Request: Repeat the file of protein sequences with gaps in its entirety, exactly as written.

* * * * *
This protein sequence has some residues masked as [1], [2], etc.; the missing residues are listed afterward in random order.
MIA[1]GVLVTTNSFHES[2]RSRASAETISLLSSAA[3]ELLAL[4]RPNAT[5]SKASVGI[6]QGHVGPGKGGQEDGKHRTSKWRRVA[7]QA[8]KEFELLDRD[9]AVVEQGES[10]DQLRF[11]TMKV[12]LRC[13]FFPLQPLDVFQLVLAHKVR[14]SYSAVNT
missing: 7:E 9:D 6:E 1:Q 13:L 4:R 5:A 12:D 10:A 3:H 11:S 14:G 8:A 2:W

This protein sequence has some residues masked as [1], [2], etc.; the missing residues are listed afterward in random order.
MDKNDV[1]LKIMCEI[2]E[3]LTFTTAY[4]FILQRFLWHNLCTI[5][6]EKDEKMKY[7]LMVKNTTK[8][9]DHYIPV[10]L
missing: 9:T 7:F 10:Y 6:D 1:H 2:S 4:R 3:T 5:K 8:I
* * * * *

This protein sequence has some residues masked as [1], [2], etc.; the missing residues are listed afterward in random order.
MIA[1]GVLVTTNSFHES[2]RSRASAETISLLSSAA[3]ELLAL[4]RPNAT[5]SKASVGI[6]QGHVGPGKGGQEDGKHRTSKWRRVA[7]QA[8]KEFELLDRD[9]AVVEQGES[10]DQLRF[11]TMKV[12]LRC[13]FFPLQPLDVFQLVLAHKVR[14]SYSAVNT
missing: 7:E 9:D 6:E 1:Q 13:L 4:R 5:A 12:D 10:A 3:H 11:S 14:G 8:A 2:W

This protein sequence has some residues masked as [1], [2], etc.; the missing residues are listed afterward in random order.
MDKNDV[1]LKIMCEI[2]E[3]LTFTTAY[4]FILQRFLWHNLCTI[5][6]EKDEKMKY[7]LMVKNTTK[8][9]DHYIPV[10]L
missing: 9:T 7:F 10:Y 6:D 1:H 2:S 4:R 3:T 5:K 8:I